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XXXV.(P.:521.) A&s xxviii. 16. « And when we came to Rome, the centurion de livered the prisoners to the captain of the guard; but Paul was fuffered to dwell by himself, with a soldier that kept him."

** With which join v. 20. 6 For the hope of Ifrael I am bound with this chain." : ;

...“ Quemadmodum eadem catena et custo

diam et militem copulat, fic ista, quæ tam disfimilia funt, pariter incedunt.” Seneca, ep. v. ili...

inte in

Proconsul æstimare folet, utrum in care cerem recipienda fit persona, an militi tradenda." Ulpian. l. i. fec. De custod. et exhib, reor.

In the confinement of Agrippå by the order of Tiberius, Antonia managed, that the centurion who presided over the guards, and the soldier to whom Agrippa was to be bound, might be men of mild character. Jof. Ant. lib. xviii. c. 7, sec. 5. After the acceffion of Caligula, Agrippa also, like Paule was suffered to dwell, yet as a prisoner, in his own house.

XXXVI. (p. 531.) A&s xxvii. I. “ And when it was determined that we should fail into Italy, they delivered Paul, and certain other prisoners, unto one named Julius." Since not only Paul, but certain other priJoners, were sent by the fame ship into Italy, the text must be considered as carrying with it an intimation, that the sending of persons from Judea to be tried at Rome, was an ordinary practice. That in truth it was so, is made out by a variety of examples which the writings of Josephus furnish; and, amongst others, by the following, which comes near both to the time and the subject of the instance in the Acts. “ Felix, for fome slight offence, bound and sent to Rome feveral priests of his acquaintance, and very good and honest men, to answer for themfelves to Cesar.” Jof. in Vit. fec. 3.

XXXVII. (p. 539.). Acts xi. 27. “ And

in these days came prophets from Jerusalemi unto Antioch; and there stood up one of them, named Agabus, and signified by the spirit that there should be a great dearth throughout all the world (or all the country), which came to pass in the days of Claudius Cefar.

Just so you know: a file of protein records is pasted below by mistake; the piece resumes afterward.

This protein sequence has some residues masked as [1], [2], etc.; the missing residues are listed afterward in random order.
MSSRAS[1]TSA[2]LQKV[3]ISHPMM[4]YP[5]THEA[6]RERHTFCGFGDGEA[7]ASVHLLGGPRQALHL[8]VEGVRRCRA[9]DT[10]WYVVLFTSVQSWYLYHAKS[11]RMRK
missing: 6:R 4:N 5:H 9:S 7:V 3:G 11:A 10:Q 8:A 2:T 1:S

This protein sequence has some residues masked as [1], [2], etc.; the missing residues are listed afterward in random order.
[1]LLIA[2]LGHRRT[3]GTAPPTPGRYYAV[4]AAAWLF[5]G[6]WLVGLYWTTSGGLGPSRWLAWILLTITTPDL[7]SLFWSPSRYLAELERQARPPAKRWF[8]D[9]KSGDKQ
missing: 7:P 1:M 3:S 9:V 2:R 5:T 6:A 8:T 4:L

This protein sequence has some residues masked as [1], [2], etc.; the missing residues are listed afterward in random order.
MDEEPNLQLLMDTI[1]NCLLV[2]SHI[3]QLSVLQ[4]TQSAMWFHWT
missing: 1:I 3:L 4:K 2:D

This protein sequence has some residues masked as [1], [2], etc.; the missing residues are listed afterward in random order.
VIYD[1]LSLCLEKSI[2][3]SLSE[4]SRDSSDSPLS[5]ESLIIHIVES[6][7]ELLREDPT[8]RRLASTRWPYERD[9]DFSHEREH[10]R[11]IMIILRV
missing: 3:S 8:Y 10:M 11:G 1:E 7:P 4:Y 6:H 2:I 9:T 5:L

Jof. Ant. l. xx. c. 4, sec. 2. “ In their time (i. e. about the fifth or sixth year of Claudius) a great dearth happened in Judea."

XXXVIII. (p.555.) A&s xviii. 1, 2. “ Because that Claudius had commanded all Jews to depart from Rome.”

Suet. Claud. c. xxv. “ Judæos, impulsore Chresto affiduè tumultuantes, Româ expulit.”

XXXIX. (p. 664) Acts v. 37, “ After this man rose up Judas of Galilee, in the days of the taxing, and drew away much people after him."

Jos. de Bell. l. vii. “ He (viz. the per. 7


fon, who in another place is called, by Josephus, Judas the Galilean, or Judas of Galilee) persuaded not a few not to enroll themselves, when Cyrenius the censor was fent into Judea."

XL. (p. 942.) Acts xxi. 38. “ Art not thou that Egyptian which, before these days, madeft an uproar, and leddest out into the wilderness four thousand men that were murderers ?"

Jof. de Bell. I. ii. c. 13, fec. 5. “ But the Egyptian false prophet brought a yet heavier disaster upon the Jews; for this impostor, coming into the country, and gaining the reputation of a prophet, gathered together thirty thousand men, who were deceived by him. Having brought them round out of the wilderness, up to the Mount of Olives,

he intended from thence to make his attack · upon Jerusalem; but Felix, coming suddenly upon him with the Roman soldiers, prevented the attack.-A great number, or (as it should rather be render ed) the greatest

6 ' part

part of those that were with him, were either Rain or taken prisoners.”

In these two passages, the designation of the impostor, an

Egyptian,” without his proper name; “ the wilderness ;" his escape; though his followers were destroyed; the time of the transaction, in the presidentship of Felix, which could not be any long time before the words in Luke are supposed to have been spoken; are circumstances of close correspondency. There is one, and only one, point of disagreement, and that is, in the number of his followers, which in the Acts are called four thousand, and by Josephus thirty thousand : but, beside that the names of numbers, more than any

other words, are liable to the errors of transcribers, we are, in the present instance, under the less concern to reconcile the evangelist with Josephus, as Josephus is not, in this point,, consistent with himself. For whereas, in the passage here quoted, he calls the number thirty thousand, and tells us that the greatest part, or a great number (according as VOL. II., N


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